“GHC made me feel empowered. The experience made me realize my worth to an employer and gave me a sense of belonging in the tech world.”

WSU students recently attended the Grace Hopper Conference (GHC) where they learned about research and career opportunities in computing. The Grace Hopper Conference is the world’s largest gathering of women technologists. Students are able to participate in a variety of professional development activities, attend presentations on a variety of topics, and meet industry leaders.

Two women pose on a bicycle by a display that says See Yourself at Google.
Helen Catanese (left) and Neda Zarayeneh (right) had the opportunity to get familiar with companies such as Google at the Grace Hopper Convention.

Why attend GHC?

“I think it’s a really energizing experience to immerse yourself in a world where women in technical roles is the norm. It’s also an excellent opportunity to meet smart and interesting people working in your field. Those connections help make you feel like you belong.”
—WSU Pullman graduate student Helen Catanese, 2019 GHC attendee

“The conference was a huge gathering of 26,000 amazing individuals that I could relate to. Every person I spoke to had a unique background in tech and a distinct passion for what they do.”
—WSU Everett undergraduate student Rebecca Rothschild, 2019 GHC attendee

Why is GHC important?

“This conference sheds light on the inequalities present in the computing industry. It provides a setting for women to share their common experiences, be exposed to opportunities, and expand their technical knowledge.”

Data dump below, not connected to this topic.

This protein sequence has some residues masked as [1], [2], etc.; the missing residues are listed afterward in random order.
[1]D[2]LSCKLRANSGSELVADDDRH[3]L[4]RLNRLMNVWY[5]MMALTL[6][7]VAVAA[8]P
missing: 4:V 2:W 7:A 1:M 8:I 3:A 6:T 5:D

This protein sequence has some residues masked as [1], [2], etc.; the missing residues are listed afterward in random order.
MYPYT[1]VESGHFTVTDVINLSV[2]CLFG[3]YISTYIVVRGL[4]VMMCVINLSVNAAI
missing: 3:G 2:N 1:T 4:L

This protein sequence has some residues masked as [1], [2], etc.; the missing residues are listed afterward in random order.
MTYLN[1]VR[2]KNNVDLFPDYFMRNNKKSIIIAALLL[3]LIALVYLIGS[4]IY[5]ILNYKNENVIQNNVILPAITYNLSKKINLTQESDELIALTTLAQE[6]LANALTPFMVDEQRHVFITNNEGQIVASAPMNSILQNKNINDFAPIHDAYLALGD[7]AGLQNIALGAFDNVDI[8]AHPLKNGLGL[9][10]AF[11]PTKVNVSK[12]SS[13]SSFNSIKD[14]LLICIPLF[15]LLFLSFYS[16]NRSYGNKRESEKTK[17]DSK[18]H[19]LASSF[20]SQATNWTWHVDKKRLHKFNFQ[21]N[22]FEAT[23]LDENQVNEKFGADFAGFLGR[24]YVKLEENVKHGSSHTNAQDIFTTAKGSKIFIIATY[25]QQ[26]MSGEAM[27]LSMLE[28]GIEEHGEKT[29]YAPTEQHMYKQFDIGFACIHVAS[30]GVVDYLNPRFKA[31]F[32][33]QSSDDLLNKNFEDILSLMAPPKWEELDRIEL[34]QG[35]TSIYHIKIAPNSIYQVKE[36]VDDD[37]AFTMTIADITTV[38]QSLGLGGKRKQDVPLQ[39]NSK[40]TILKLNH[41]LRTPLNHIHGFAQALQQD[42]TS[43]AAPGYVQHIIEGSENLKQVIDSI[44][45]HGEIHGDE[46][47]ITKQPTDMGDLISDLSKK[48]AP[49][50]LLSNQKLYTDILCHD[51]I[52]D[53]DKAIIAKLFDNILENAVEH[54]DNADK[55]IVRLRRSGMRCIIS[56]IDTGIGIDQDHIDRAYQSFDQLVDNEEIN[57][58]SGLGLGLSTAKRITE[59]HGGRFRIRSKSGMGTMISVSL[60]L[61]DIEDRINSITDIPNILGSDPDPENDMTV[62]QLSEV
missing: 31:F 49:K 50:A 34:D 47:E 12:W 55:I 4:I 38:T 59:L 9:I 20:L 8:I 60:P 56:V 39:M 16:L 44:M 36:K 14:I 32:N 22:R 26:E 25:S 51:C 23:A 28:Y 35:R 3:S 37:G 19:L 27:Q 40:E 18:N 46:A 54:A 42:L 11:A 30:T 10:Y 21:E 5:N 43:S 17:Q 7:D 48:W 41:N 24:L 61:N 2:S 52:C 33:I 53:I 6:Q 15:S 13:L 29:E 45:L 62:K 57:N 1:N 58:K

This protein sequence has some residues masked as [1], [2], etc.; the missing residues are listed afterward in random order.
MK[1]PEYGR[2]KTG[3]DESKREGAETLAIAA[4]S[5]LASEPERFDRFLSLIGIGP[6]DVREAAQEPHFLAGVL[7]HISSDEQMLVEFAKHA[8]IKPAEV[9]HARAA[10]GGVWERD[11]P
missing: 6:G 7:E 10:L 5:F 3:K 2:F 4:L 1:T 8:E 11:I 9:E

—WSU Everett undergraduate student Rebecca Rothschild, 2019 GHC attendee

“It will boost your confidence, help make your future, do networking, get familiar with many companies and help you realize what you want.”
—WSU Pullman graduate student Neda Zarayeneh, 2019 GHC

What did you learn at GHC?

“I learned that I am not alone in my position, and that companies care about women in technology. I also learned that the opportunities available to me are endless.”
—WSU Everett undergraduate student Rebecca Rothschild, 2019 GHC attendee

“The importance of being able to show not only projects, but large projects you’ve worked on that involve collaborating with more than a couple people, when looking for internships/jobs in software engineering.”
—WSU Pullman graduate student Helen Catanese, 2019 GHC attendee

Why do you love your major?

“I love the endless opportunities and technologies available to me as a software engineer. I am always looking to learn more and expand my skillset and there is no shortage of things to learn and experiment with.”
—WSU Everett undergraduate student Rebecca Rothschild, Software Engineering major, 2019 GHC attendee

“It’s practical and I can solve real-world challenges.”
—WSU Pullman graduate student Neda Zarayeneh, Computer Science major, 2019 GHC

“CS is a one of the few academic disciplines focused around making things. There’s nothing more satisfying that seeing a problem, building a solution and watching it work.”
—WSU Pullman graduate student Helen Catanese, Computer Science major, 2019 GHC attendee

What are your future plans?

“I’d like to advance into a product or project management role doing humanitarian work.”
—WSU Everett undergraduate student Rebecca Rothschild, 2019 GHC attendee

“A data scientist.”
—WSU Pullman graduate student Neda Zarayeneh, 2019 GHC

“I may end up in software engineering or doing data science for a business or lab — I’m definitely looking at my options.”
—WSU Pullman graduate student Helen Catanese, 2019 GHC attendee